If you are looking at a particular sermon and it is removed it is because it has been updated.

For example Year C 2010 is being replaced week by week with Year C 2013, and so on.

Friday, 30 May 2014

Ascension of Our Lord, Year A, 2014


   (Acts 1:1-11; Ephesians 1:17-23; Matthew 28:16-20)

At the end of his Gospel St. Matthew keeps our attention firmly focussed on Jesus: he does not tell us about the promised Gift of the Spirit to be awaited with prayerful expectation and hope by the disciples, he fixes our minds on Jesus alone:

Then the eleven disciples went away into Galilee, to the mountain  which Jesus had appointed for them.  When they saw Him, they worshiped Him; but some doubted.

And Jesus came and spoke to them, saying,

All authority has been given to Me in heaven and on earth.  Go therefore and  make disciples of all the nations, baptizing them in the name of the Father and of the Son and of the Holy Spirit, teaching them to observe all things that I have commanded you; and lo, I am with you always, even to the end of the age. 

All authority has been given to Jesus but He is going away; He is not, apparently, going to use this authority, not, that is, in the eyes of the world.  The glorious work of making disciples of all the nations is to be accomplished by His disciples, His glory is to be theirs not His, so far as the world will be able to judge (John 14:12):

Truly, truly, I say to you, he who believes in Me, the works that I do, he will do also; and greater works than these he will do; because I go to the Father. 

This is in accordance with a consistent principle of Jesus He gives His own Self, He gives us His own Spirit, to help us in all things and to make us, in Himself, adopted sons and daughters for the glory of His Father; on the other hand, He takes our sins upon Himself and subsequently, consistently seeks to glorify us while, apparently, disappearing into the background Himself: 

In that day you will ask in My name, and I do not say to you that I shall pray the Father for you; for the Father Himself loves you, because you have loved Me, and have believed that I came forth from God. (Jn. 16:26s.)

Indeed, Jesus even goes so far on one occasion to speak of the Spirit and of the Father in our regard while omitting to mention Himself altogether (Mt. 10:19-20):

When they deliver you up, do not worry about how or what you should speak, for it will be given to you in that hour what you should speak; for it is not you who speak, but the Spirit of your Father who speaks in you.

The reason why the world hated Jesus and still hates Him and His, is not because of His human character, which is universally admired by all unbiased students of His life; no, the great trouble, so to speak, with Jesus, is that He claims authority over us, and intends to make us divine in Himself, using His divine ‘version’ of our humanity to wipe out our sin and, ultimate, to totally destroy the sin of the word!!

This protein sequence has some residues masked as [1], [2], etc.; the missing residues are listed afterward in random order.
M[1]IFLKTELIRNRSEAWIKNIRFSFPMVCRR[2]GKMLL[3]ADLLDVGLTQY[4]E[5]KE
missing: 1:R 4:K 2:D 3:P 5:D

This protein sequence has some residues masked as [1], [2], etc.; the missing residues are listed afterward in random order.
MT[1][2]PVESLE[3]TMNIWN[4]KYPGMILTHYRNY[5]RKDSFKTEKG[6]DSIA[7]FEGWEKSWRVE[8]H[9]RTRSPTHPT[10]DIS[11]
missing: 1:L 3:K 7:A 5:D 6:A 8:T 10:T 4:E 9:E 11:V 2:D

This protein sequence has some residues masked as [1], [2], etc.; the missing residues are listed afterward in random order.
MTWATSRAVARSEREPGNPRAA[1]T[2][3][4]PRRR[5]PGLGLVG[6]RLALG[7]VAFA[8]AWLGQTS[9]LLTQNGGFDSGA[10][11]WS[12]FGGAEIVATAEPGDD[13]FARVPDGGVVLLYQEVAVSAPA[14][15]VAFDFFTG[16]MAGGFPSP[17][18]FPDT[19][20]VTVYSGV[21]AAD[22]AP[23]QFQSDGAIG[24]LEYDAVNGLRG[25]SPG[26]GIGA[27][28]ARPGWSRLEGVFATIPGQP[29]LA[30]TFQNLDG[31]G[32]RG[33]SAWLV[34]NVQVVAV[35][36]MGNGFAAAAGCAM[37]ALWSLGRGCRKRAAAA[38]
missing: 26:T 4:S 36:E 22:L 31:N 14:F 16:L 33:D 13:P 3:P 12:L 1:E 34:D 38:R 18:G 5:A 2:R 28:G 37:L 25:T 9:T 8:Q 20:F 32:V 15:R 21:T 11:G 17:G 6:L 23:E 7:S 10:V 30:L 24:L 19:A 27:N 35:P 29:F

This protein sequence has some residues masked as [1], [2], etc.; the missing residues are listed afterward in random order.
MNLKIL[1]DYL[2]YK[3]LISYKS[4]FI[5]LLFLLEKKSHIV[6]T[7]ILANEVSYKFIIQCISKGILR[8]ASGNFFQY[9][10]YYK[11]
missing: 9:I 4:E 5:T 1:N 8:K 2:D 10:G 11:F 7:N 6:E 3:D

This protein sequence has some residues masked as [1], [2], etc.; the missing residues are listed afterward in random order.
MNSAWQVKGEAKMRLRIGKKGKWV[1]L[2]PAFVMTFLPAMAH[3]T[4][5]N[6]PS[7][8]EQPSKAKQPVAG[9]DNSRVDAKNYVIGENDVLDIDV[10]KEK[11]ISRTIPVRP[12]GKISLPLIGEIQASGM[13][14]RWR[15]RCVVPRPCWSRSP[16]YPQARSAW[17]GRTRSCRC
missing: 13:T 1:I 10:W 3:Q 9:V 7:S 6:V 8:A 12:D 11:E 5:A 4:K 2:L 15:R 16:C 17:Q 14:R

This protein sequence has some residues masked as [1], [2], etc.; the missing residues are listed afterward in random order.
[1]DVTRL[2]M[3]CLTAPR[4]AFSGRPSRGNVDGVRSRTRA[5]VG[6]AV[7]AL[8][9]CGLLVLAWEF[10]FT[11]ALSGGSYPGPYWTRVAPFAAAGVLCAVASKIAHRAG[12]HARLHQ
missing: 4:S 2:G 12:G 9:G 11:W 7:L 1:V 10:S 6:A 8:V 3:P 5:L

Worldly men and women want to live morally-carefree lives, they want to feel themselves free to enjoy any, if not all, of the worldly pleasures available.  Many modern scientists, delighting aright in their rational ability to scan and thereby gradually conquer the universe, cannot bear to think of mankind being in any way above and beyond their rational observations, calculations, and hypotheses: there must be other planets beside this earth where mankind – or the likeness of mankind -- is to be found; there is no such thing as a soul to make man essentially spiritual rather than merely natural, totally observable and predictable; sin is nothing real, and personal responsibility is a degrading myth.  Mankind, many hold, is merely a most superb machine, governed by genes, and showing pre-determined attitudes and reflexes; Christian marriage is inhuman; and the Christian faith is not only an illusion, but even criminally judgmental.

Today’s celebration of Our Lord’s Ascension is -- for such opponents -- another example, indeed, perhaps the supreme example, of the objectionable nature of Christianity:  for it tells us, they say, that Jesus goes away; goes away to pray, in order to effect the ultimate change on earth.  Yes, it is the central teaching of Christianity that good -- all good -- comes from God, by the gift of God, for the glory of God; and the great glory of human beings is that they are made for, in the likeness of, God: able to delight in and respond to His Personal Self-communication and Gift; called to sing His praises and to glorify His Name by serving as a channel for the  exercise and extension of His saving power on earth; and ultimately to find supreme peace and eternal fulfilment in His presence.

People of God, we who humbly and gratefully accept the authority of Jesus, can joyfully appreciate why, on this wondrous day, He should say (Mt. 22:38-40):

‘You shall love the Lord your God with all your heart, with all your soul, and with all your mind’.  This is the first and great commandment.  And the second is like it: ‘You shall love your neighbour as yourself.’  On these two commandments hang all the Law and the Prophets.  

He loved us, He seeks our glory at His own expense -- according to human standards -- in all things; and today, He is gone to the Father, is eternally with the Father, though never leaving us alone.  The Father’s glory and our salvation, that was always and is eternally Jesus’ aim and purpose; and He has left us – His disciples aspiring to be living members of His glorious Body – His own example, His words, and His Holy Spirit in the sacraments with which He has endowed His Church.